Lately there seems to be a veritable plethora of numbered lists going around the internet. They’re taking over Twitter and Facebook and even LinkedIn (how bizarre!). They are wide and varied in topic and content, but mostly tend towards the complete banal…
24 Signs You Are A Writer – buzzfeed
10 Things You Need To Know About Losing Weight – SMH
45 All Time Best Wedding PhotoBombs – HuffPost
18 Things You Need To Know About California’s Worst Drought In History -BF
28 Things You Didn’t Know About Google – news.com.au syndicated version* of:
29 Awesome Things You Didn’t Know About Google (But Should) – HuffPost
11 Times When Retail Therapy Was A Completely Valid Choice – Mamamia
8 Reasons Why You Are Wrong About Not Vaccinating Your Daughter – blogger
10 Influential People Who Never Lived – Listverse
Well, here is a list of 10 Reasons To Avoid Reading Numbered Lists on the Internet! (Oh, the irony?!)
1. Most of these lists are ‘click bait’ designed to sucker you into clicking through to particular websites to boost their view numbers, so that they can then use your ‘clicks’ to sucker in potential advertisers. End result – everyone is a sucker.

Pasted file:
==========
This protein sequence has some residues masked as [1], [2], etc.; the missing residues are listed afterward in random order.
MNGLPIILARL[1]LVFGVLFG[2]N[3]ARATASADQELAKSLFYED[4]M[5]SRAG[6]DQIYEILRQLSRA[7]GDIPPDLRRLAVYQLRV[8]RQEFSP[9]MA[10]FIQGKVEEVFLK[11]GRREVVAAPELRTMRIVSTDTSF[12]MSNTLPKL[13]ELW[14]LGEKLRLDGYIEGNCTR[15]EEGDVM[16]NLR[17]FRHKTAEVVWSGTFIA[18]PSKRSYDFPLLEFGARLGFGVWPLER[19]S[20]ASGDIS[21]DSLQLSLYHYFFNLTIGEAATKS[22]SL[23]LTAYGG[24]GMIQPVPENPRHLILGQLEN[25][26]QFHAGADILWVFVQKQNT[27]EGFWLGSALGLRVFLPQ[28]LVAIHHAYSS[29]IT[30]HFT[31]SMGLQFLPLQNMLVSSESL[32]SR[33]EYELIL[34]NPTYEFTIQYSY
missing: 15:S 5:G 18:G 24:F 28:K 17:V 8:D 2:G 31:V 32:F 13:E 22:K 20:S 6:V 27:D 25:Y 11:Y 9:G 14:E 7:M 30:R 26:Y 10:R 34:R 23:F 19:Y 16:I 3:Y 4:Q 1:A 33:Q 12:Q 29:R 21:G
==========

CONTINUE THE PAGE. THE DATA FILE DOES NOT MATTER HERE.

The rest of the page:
2. Many of these lists are written by wanna be journo/writers at the bottom of the food chain. 99% of it is fluff and/or complete shite. If it wasn’t, it would be written into a decent article, by a credentialed journo with (god forbid!) references, that might be actually worth reading!
3. Many of these lists are the equivalent of a Grade 2 Reader – complete with pretty pictures to attract and keep your attention (beware the animated .gif list!) … Do you want to continue being treated like a seven year old? If so, keep on clicking through!
4. A good deal of the content in these lists is either appropriated, recontextualized or just plain stolen from other websites, by people either too lazy, too stupid or completely incapable of writing their own original content.
5. These lists are literally designed to appeal to the lowest common denominator – ie: the least educated and least savvy of internet consumers. The level of banality becomes apparent with you see lists like, ‘The 20 Sexiest Ugly People‘… seriously?
6. The recent proliferation and obvious predilection towards numbered list making, and numbered list sharing, is an unnecessary and unwanted distraction from the True and Proper Purposes of The Internets – stalking your ex, sharing LOLCats and searching for pornography.